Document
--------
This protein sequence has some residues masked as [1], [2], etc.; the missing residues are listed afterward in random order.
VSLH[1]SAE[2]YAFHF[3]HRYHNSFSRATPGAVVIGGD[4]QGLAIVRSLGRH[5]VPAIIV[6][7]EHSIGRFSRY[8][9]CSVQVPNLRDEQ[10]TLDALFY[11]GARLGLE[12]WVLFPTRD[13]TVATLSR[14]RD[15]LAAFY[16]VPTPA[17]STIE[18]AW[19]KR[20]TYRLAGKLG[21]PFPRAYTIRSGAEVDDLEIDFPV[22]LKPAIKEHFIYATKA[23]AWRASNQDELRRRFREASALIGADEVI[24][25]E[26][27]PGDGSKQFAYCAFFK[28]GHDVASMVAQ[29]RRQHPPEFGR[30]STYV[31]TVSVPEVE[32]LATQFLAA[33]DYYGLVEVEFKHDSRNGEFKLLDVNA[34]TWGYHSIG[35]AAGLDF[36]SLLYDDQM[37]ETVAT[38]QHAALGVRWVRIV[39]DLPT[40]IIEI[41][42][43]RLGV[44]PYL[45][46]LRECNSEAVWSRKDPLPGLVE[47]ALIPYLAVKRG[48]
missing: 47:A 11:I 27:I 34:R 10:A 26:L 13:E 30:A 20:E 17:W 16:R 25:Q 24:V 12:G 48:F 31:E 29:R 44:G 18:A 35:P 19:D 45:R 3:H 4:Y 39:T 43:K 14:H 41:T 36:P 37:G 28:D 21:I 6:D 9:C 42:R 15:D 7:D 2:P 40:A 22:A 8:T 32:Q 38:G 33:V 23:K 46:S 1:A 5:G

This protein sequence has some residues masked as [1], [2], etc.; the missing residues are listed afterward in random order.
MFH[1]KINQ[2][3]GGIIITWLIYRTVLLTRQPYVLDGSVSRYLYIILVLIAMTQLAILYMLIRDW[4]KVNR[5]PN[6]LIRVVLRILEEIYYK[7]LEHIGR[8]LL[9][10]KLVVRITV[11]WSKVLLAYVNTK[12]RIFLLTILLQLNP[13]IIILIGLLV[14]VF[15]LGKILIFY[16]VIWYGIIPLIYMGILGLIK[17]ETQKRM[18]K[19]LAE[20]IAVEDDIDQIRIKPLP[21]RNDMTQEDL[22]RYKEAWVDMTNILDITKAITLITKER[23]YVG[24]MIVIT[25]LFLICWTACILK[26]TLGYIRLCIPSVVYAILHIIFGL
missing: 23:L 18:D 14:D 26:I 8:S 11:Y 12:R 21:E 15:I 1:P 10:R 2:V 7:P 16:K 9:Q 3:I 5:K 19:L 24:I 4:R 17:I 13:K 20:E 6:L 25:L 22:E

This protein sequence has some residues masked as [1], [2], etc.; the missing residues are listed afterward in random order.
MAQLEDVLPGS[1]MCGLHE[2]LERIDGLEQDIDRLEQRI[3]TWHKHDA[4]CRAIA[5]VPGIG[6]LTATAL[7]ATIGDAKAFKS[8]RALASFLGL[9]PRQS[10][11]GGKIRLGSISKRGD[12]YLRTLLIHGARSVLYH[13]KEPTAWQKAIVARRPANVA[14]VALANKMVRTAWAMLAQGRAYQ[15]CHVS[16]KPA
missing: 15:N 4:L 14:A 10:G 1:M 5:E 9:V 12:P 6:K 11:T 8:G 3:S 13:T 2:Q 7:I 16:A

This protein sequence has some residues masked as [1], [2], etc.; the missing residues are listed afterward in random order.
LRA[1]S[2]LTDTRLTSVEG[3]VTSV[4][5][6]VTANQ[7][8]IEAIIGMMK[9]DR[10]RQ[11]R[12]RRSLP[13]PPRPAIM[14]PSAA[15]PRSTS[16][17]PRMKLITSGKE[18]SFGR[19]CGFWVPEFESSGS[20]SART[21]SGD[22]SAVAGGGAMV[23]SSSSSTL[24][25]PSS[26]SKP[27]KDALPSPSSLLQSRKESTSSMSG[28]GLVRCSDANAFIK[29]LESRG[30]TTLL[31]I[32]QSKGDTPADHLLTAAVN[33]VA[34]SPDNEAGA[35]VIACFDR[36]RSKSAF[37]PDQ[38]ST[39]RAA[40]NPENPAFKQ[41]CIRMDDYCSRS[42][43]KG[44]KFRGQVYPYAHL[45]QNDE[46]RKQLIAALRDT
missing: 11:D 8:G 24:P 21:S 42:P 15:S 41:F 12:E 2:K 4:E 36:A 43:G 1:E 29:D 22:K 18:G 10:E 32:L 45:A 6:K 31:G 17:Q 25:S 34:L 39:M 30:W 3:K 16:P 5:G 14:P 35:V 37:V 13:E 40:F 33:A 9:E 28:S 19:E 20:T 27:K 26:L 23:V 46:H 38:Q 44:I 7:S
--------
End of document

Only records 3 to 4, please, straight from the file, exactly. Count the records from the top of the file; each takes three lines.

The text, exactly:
This protein sequence has some residues masked as [1], [2], etc.; the missing residues are listed afterward in random order.
MAQLEDVLPGS[1]MCGLHE[2]LERIDGLEQDIDRLEQRI[3]TWHKHDA[4]CRAIA[5]VPGIG[6]LTATAL[7]ATIGDAKAFKS[8]RALASFLGL[9]PRQS[10][11]GGKIRLGSISKRGD[12]YLRTLLIHGARSVLYH[13]KEPTAWQKAIVARRPANVA[14]VALANKMVRTAWAMLAQGRAYQ[15]CHVS[16]KPA
missing: 15:N 4:L 14:A 10:G 1:M 5:E 9:V 12:P 6:K 11:T 8:G 3:S 13:T 2:Q 7:I 16:A

This protein sequence has some residues masked as [1], [2], etc.; the missing residues are listed afterward in random order.
LRA[1]S[2]LTDTRLTSVEG[3]VTSV[4][5][6]VTANQ[7][8]IEAIIGMMK[9]DR[10]RQ[11]R[12]RRSLP[13]PPRPAIM[14]PSAA[15]PRSTS[16][17]PRMKLITSGKE[18]SFGR[19]CGFWVPEFESSGS[20]SART[21]SGD[22]SAVAGGGAMV[23]SSSSSTL[24][25]PSS[26]SKP[27]KDALPSPSSLLQSRKESTSSMSG[28]GLVRCSDANAFIK[29]LESRG[30]TTLL[31]I[32]QSKGDTPADHLLTAAVN[33]VA[34]SPDNEAGA[35]VIACFDR[36]RSKSAF[37]PDQ[38]ST[39]RAA[40]NPENPAFKQ[41]CIRMDDYCSRS[42][43]KG[44]KFRGQVYPYAHL[45]QNDE[46]RKQLIAALRDT
missing: 11:D 8:G 24:P 21:S 42:P 15:S 41:F 12:E 2:K 4:E 36:A 43:G 1:E 29:D 22:K 18:G 10:E 32:L 45:A 6:K 31:G 17:Q 25:S 34:L 39:M 30:W 3:K 16:P 5:G 14:P 35:V 37:V 13:E 40:F 33:A 9:E 28:S 19:E 20:T 27:K 26:L 23:V 46:H 38:Q 44:I 7:S